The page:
The First Omen May Be The Most Violent, Transgressive Horror Movie Ever Produced By The Walt Disney Company

This article contains minor spoilers for "The First Omen."

When The Walt Disney Company first acquired 20th Century Studios, fans had a field day joking about the characters in their library that were now under the Disney banner. Ripley from "Alien," Tyler Durden from "Fight Club," the titular "Predator," and all of the "Planet of the Apes" characters were now residents at the House of Mouse. Suddenly, viral memes declaring Dr. Frank-N-Furter from "The Rocky Horror Picture Show" as a technical Disney Princess were inescapable. Ignoring the blatant inaccuracy of that statement (he'd be a queen, don't belittle his power), it does serve as a reminder that Disney is and will likely forever be synonymous with family-friendly fare.

When Steve Asbell took over as president of 20th Century Studios, he spoke with The Hollywood Reporter and assured everyone that despite being a part of Disney, this branch would be closer to "general entertainment," saying, "Some films will be more Disney-adjacent — 'Avatar,' 'Free Guy,' 'Planet of the Apes' — and some films will be edgier." He also noted that this gave the company the chance to take creative swings that Disney might not otherwise pursue, and the ability to play in genre sandboxes that Disney tends to avoid. Disney used to distribute edgier fare through their Touchstone label, but those films are child's play compared to some of the 20th Century Studios library.

In the years since, the label has put out plenty of decidedly not-so-Disney-style movies like "The Last Duel," "Deep Water," "Prey," "Hellraiser," "Barbarian," and "No One Will Save You." Violence, gore, sexual situations, language, adult themes, and grotesque imagery can be found throughout these films, but 20th Century Studios' "The First Omen" might now hold the title as the most violent, transgressive movie produced by the Walt Disney Company.

The devil's work is censorship

"The First Omen" is a prequel film that takes place ahead of Richard Donner's 1976 classic "The Omen," starring Gregory Peck and Lee Remick. The "Omen" story centers on an American diplomat who secretly adopts a baby whose mother died during childbirth after his wife delivers a stillborn child, never telling her the truth. They name the child Damien, and five years later, mysterious tragedies begin happening near the young boy, and his parents soon discover that he is the Antichrist. "The Omen" is considered by many to be one of the scariest films ever made, with harrowing imagery that has haunted horror fans for generations. "The First Omen" had some groundbreakingly large shoes to fill, but director Arkasha Stevenson was up for the challenge.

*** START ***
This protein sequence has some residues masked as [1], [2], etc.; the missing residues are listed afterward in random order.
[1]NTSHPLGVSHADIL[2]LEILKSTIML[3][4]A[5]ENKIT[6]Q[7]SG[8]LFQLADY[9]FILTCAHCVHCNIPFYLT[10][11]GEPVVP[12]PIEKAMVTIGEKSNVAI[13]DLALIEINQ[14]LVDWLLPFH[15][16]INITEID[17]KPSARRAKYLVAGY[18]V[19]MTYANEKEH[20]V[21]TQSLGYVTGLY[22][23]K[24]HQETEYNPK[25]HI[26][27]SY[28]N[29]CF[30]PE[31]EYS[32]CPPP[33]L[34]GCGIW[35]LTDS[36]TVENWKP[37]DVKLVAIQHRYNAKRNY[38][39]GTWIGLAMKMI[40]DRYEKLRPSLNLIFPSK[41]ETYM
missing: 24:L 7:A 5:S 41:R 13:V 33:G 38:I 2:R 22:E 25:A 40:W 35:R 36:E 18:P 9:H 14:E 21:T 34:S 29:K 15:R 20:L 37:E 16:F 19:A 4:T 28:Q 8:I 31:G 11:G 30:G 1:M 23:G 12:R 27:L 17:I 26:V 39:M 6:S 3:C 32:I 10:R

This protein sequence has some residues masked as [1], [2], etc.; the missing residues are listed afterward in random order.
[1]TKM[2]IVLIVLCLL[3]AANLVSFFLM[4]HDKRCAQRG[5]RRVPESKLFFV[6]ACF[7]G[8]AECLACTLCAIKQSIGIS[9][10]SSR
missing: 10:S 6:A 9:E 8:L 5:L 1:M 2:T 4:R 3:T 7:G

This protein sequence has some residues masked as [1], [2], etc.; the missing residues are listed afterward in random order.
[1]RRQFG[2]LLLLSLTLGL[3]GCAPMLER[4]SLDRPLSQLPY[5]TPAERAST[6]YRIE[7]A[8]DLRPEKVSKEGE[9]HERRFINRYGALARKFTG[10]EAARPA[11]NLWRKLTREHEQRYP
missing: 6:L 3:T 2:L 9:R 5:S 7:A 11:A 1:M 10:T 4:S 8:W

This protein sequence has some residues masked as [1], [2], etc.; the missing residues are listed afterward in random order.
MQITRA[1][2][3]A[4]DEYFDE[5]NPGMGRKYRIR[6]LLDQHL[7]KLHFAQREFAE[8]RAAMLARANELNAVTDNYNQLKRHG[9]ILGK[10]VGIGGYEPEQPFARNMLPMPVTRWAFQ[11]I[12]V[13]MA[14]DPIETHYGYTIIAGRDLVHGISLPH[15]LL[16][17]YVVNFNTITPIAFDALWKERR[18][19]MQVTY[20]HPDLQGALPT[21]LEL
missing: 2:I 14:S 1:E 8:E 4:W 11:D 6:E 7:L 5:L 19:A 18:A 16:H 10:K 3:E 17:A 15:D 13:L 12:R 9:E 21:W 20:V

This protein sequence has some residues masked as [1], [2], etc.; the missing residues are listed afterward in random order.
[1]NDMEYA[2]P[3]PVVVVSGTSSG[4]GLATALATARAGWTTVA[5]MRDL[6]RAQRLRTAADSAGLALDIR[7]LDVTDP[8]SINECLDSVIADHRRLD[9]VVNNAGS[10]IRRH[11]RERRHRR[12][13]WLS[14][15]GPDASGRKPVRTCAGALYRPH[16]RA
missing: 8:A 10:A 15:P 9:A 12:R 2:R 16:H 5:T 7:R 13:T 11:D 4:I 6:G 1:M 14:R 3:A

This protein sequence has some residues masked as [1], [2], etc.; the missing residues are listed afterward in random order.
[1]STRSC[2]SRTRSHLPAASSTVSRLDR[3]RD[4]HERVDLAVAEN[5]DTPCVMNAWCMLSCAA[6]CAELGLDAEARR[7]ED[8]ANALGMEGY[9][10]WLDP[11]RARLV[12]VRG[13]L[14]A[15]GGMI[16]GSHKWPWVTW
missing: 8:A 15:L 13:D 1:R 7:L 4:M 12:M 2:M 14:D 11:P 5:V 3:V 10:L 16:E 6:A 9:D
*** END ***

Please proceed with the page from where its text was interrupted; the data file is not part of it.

Stevenson fought with the Motion Pictures Association for 18 months trying to earn an R-rating for the film, after the board slapped "The First Omen" with a dreaded NC-17. The moment that became a sticking point for the censors is a demonic childbirth scene, in which the miracle of life is showcased as a vivid, grotesque nightmare. All things being equal, childbirth can absolutely look like cursed Cronenbergian body horror, but in personally talking with Stevenson, the MPA took issue with the anatomical showcase of a body part half of the population sees every day. Fortunately, Stevenson won the battle and the scene is in the movie, albeit from a slightly different angle that (in this writer's opinion) makes the scene far more intense than had they been allowed to shoot the vagina straight-on.

That's right — a film under the Disney banner features a scene where a woman delivers a demon, and you see it all.

But wait, there's even more transgressive greatness!

I'll be the first to admit that when "The First Omen" was announced, I had little to no interest in the film. We're currently in an IP-obsessed Hollywood landscape, where studio heads are too terrified to pursue the financial risk of original stories that they're mining through existing IP to crank out sequels, remakes, and reboots in the hopes that name recognition will be enough to generate success at the box office. Unfortunately, given how oversaturated the market has become with these types of films, audiences are starting to tune out and away from anything that feels like nothing more than a quick cash grab from billionaires answering to algorithms that tell them what will allow them to buy a new yacht this year. Not to mention, with "The Nun 2" hitting theaters in 2023 and the Sydney Sweeney nunsploitation flick "Immaculate" already in theaters, "The First Omen" runs the risk of being lost in the shuffle.

This, and I cannot express this enough, would be a tragedy because "The First Omen" is a killer time at the movies.

The NC-17 vaginal demonic birth scene is just the start of the film's "holy sh*t, they're really going there" moments. You'll see parts of the demonic jackal you'd never imagine, a child labor scene that evokes Isabelle Adjani's famous subway scene in "Possession," and a death scene with a reveal that caused my entire theater to gasp in unison — completely shocked that the film was willing to go as hard as it does. Arkasha Stevenson directs the hell out of "The First Omen," and delivers a shockingly graphic horror movie with an important message that still manages to be a fun ride. "The First Omen" has reset the bar of what we should expect from horror prequels, and is well in line with 2022's "Prey" as the gold standard of how to do a modern continuation of a legacy classic. The fact both films are from under the 20th Century Studios doesn't feel like a coincidence.

We spoke all about "The First Omen" on today's episode of the /News Daily podcast, which you can listen to below:

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